Temples were bult for the pharaohs as their burial chambers. But under Egyptian death practices, the temple is not just a burial place, but a large complex to continually feed the king's spirit in the after life to make sure that his journey for under ground will be complete so he can join and become part of the Sun. In order to make this journey work, priests and servants would live in the temple complex, praying and making offerings to their dead king. Inside the temple, the king is buried with all the things he would need in the after life: food, clothes, gold, women, servants, spell books and preserved organs.
It was believed that a pharoah's body and soul would separate into two distinct entities. They would journey through the after life to be reunited in the heavens. But there was great danger, as the underworld gods would attempt to thwart the king's path.
The most important clue about this ritual is the hieroglyph under the temple wall which depicts the smoke monster sitting across from Anubis, the god of the underworld. This may mean something startling to the average LOST fan. Why would the smoke monster be sitting equal, eye to eye, with a god?
Because pharaohs were considered themselves as gods, children of the most important entity, Ra, the Sun god.
Because in order to control the people, a new pharaoh often sacked the old king's temple in order to "take" full command and loyalty of his subjects. But that was not always the case. In certain dynasties, the temples were controlled by loyalists who cared and protected the temple and its occupant. But since this ruling culture and customs lasted for thousands of years, many of the pharaohs and their tombs were lost literally in the sands of time.
Which brings us back to the LOST island.
The supposition is that the island contained immortal beings trying to control it from outsiders.
The island was the lost temple of an ancient king.
It is not unusual for king's to be lost in history. For example, recently the remains of a previously unknown pharaoh who reigned more than 3,600 years ago have emerged from the desert sand at South Abydos in Sohag province, about 300 miles south of Cairo, the Egyptian antiquities ministry said.
The skeleton of Woseribre Senebkay, who appears to be one of the earliest kings of a forgotten Abydos Dynasty (1650–1600 B.C.) was found by a University of Pennsylvania expedition working with Egypt's Supreme Council of Antiquities. It rested in a four-chambered tomb amidst the fragmented debris of his coffin, funerary mask and canopic chest. Such chests were used to contain the organs of an individual.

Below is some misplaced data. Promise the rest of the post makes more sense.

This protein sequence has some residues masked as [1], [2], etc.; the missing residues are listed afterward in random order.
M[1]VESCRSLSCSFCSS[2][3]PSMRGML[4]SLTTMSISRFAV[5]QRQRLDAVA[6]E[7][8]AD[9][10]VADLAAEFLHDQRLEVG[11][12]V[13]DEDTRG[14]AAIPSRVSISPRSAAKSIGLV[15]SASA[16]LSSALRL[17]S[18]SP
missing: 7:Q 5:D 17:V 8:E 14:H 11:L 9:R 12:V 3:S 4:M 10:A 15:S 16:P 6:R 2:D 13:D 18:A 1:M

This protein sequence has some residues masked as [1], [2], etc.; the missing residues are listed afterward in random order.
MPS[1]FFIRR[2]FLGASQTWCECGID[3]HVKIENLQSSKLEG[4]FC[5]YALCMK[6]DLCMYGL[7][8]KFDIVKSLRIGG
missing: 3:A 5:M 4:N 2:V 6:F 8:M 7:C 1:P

Senebkay's tomb dates to about 1650 B.C., during Egypt's Second Intermediate Period, when central authority collapsed, giving rise to several small kingdoms. It was found close to a larger royal sarcophagus chamber, recently identified as belonging to king Sobekhotep (probably Sobekhotep I, ca. 1780 BC) of the 13th Dynasty.
Badly plundered by ancient tomb robbers, the tomb of Senebkay is modest in scale. It features a limestone burial chamber painted with images of the goddesses Nut, Nephthys, Selket, and Isis flanking Senebkay's canopic shrine.
Other texts in the tomb identify the pharaoh as the "king of Upper and Lower Egypt, Woseribre, the son of Re, Senebkay."
If the island was the transposed "lost" temple complex of a pharaoh trying to get into the after life, that makes some logical sense in the Jacob back story. If the island was the temple, then the guardian is the high priest whose duty was to protect and nourish the dead king's spirit. The priest would need to have followers, a cult, to help maintain this balance. So when Jacob brought people to this island, he was using them as substitute worshippers and offerings to the dead king.
And the smoke monster was the spirit of the disembodied pharaoh. Because of the time shifting island physics, the dead king's soul could not find its path through the underworld and became trapped on the island. It needed to reunite with its body in order to move on. So the idea that the island had to be protected was true only in the context that the people on it had to serve the purpose of getting the pharaoh to the light of the after life.
And it makes sense, since the first incident shows the historical conflict that would doom ancient Egypt. When the Romans conquered Egypt, that signaled the end of the pharaohs. On the island, the arrival of Claudia's Roman boat signaled the potential end of the pharaoh's temple. The last cult member, Crazy Mother, had to make sure the Romans did not destroy the island (temple) because the king's spirit still had a chance to live and reincarnate.
What caused the smoke monster to become mortal again was the fact that the 815 survivors broke the historical chain that bound the spirits to the island. It was the actions of the survivors that caused a chain reaction which killed off the temple priests (Jacob and Dogen), which lifted the metaphysical chains tying the pharaoh's spirit to the island. Once his cult leaders were gone, and the castaways personal sacrifices were made, the dead king's soul reunited with a human body which would allow his dream to come true: the ability to leave the island. But the way he had to leave was simple: he had to die. He had to get out of the darkness (the smoke monster form) and into the light (human form) in order to transcend into the heavens. For thousands of years, he tried to accomplish this, but the island's unique properties kept him at bay.
This was the theme the smoke monster told many of the castaways, including Locke, that they had to die in order to protect or serve the island (pharaoh). The collective spiritual energy of dead souls on the island helped the pharaoh get the critical mass to become one in the after life.
The island visitors were spiritual fuel to re-launch a lost pharaoh back into his time and place in the ancient Egyptian Pantheon.